I am impressed.  Windows 7 runs very nicely on this hardware (1.6 GHz Atom CPU, 2 GB Kingston RAM, Intel 4965agn WiFi card).  In fact, I'd say it runs better on Hobbit than XP Home or Ubuntu 9.04 did.

So far so good.  I'll be using this setup frequently.  But if the initial impressions hold up I think MS has a winner on its hands.

Sunday, November 01, 2009

Nice Day at the Range

I had a nice day at the range today.

The weatherman blew it again.  It was supposed to be in the 50s with a better than even chance of rain.  He got the temp right but it stayed overcast for most of the afternoon, then the sun came out at around 3:00 PM.  I have no complaints. :-)

I shot two of my rifles today.  The first was a Century Arms Yugoslavian M-70AB2T underfolder AK, while the second was my Century VZ-2008, a clone of the Czech VZ-58.  Ammo was Wolf Miltary Classic 7.62x39 FMJ, from an older lot with lacquered cases.

I started with the Yugo at 25 yards to get it on paper, since this was my first time shooting it since getting it two weeks ago.  Once that was accomplished I moved over to the 100 yard range to fine tune my zero.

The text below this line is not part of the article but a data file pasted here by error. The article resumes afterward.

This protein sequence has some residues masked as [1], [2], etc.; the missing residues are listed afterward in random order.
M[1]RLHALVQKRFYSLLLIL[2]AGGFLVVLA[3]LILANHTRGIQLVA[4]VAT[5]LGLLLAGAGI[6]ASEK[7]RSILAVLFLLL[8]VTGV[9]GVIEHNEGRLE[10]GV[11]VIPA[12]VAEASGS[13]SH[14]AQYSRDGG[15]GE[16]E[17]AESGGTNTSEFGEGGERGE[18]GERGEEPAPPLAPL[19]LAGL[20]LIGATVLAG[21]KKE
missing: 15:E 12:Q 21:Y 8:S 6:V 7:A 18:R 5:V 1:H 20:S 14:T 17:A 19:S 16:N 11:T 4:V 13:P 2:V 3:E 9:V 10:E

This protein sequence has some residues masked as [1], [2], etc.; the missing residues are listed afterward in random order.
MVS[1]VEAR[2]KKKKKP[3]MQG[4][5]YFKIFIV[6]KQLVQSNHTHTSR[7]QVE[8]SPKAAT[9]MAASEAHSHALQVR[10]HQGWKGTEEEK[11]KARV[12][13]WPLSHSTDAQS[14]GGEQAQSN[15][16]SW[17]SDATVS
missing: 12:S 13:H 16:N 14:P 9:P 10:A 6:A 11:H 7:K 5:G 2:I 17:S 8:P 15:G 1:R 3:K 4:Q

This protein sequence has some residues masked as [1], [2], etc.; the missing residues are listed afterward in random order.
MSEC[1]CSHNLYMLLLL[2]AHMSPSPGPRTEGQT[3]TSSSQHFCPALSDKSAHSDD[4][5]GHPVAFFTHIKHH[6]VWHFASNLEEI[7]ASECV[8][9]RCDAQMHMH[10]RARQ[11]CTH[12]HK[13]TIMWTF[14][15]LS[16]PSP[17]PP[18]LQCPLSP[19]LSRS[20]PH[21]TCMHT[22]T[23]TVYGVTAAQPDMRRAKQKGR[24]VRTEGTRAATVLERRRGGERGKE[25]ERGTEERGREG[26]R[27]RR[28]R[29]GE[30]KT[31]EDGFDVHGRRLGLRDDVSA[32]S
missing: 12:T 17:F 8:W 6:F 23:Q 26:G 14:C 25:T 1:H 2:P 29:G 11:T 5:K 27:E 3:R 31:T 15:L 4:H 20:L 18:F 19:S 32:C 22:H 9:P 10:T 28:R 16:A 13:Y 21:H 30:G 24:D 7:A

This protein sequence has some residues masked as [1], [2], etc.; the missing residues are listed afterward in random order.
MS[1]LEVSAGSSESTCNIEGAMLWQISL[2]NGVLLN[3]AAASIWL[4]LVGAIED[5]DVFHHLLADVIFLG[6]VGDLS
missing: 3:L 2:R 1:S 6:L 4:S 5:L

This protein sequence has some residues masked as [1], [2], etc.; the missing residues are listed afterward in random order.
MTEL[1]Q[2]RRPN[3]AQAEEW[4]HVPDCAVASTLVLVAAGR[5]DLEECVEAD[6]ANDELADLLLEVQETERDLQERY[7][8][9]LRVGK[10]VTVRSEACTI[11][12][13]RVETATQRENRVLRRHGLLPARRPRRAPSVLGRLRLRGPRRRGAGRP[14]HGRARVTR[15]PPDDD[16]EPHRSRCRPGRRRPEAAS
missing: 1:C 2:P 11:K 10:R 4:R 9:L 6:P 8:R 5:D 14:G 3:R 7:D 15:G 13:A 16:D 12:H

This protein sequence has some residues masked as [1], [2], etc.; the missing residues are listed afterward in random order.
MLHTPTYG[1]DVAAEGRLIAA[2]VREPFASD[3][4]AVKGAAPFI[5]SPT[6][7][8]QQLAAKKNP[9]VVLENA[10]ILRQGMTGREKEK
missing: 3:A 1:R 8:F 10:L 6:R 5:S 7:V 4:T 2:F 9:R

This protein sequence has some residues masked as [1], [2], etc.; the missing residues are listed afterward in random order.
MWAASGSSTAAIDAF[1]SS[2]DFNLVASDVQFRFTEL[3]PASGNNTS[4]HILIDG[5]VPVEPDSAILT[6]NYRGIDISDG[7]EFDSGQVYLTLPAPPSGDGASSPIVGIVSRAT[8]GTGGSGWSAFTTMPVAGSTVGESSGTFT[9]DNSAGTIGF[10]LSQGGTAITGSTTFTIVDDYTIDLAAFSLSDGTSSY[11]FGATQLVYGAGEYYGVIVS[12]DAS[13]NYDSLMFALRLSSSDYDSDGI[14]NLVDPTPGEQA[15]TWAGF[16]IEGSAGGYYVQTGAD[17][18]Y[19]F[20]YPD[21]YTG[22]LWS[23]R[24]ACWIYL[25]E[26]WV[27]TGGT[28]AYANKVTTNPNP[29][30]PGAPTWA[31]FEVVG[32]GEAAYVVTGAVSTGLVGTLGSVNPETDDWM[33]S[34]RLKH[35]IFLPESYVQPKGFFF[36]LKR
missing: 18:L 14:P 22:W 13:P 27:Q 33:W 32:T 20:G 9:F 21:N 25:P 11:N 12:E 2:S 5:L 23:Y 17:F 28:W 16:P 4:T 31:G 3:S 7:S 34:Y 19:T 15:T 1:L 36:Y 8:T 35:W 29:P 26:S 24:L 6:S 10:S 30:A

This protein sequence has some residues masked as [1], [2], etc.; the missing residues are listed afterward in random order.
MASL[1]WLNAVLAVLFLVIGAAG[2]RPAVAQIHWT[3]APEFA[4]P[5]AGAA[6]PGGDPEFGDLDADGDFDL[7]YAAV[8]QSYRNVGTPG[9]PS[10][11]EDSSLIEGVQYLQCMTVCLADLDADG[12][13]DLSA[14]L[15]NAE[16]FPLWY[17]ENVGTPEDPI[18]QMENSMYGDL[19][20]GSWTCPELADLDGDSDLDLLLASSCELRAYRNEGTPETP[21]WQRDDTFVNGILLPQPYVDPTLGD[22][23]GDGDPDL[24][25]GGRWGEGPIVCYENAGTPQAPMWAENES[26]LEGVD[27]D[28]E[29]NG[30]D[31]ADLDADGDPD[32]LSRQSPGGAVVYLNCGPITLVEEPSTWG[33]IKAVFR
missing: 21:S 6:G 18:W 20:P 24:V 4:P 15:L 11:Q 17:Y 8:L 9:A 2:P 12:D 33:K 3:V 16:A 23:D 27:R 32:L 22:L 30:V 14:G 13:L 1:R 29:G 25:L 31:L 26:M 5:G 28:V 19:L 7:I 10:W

Overall, I put around 100 rounds through the Yugo, mostly using the 30 round Tapco plastic magazine that it came with.  I had no malfunctions.  The front sight is bottomed out for elevation but that shouldn't be a problem.  It's a very pleasant, soft shooting rifle even with the underfolding stock.  I did wrap the right stock strut with 550 cord to make it more comfortable.  I'll probably do the left side as well.

I've had the VZ-58 for about a year.  It's a neat rifle often confused with an AK, since they look similar. However, the only thing they share in common is the cartridge they fire.  No parts are interchangeable, including the magazine, unfortunately.

This VZ-58 has given me problems in past outings, which I am hoping were caused by needing to break it in.  In prior trips to the range, I've had to "mortar" the rifle several times to get it to open after firing a round.  (This involves pulling down on the charging handle while you slam the butt on a hard surface.)  I put about 50 or 60 rounds through it today with no malfs, so I'm hoping its problems are over and done with.

The VZ-58 is lighter than the Yugo and has a different gas system.  The folding stock is not as comfortable as the Yugo's.  Overall, the Czech design jumps around more than the AK and smacks me in the cheek more.  I may swap the stock for the fixed variant to make it more comfortable to shoot.

Accuracy with both rifles is comparable.  Shooting slowly from a bench I can keep them in the black of an SR-1 target at 100 yards.  Shooting offhand or rapidly and my groups go to hell.  Open sights and a short sight radius make for imprecise shooting.  With a dot sight I would no doubt shoot much better, but for close-in work the irons will do.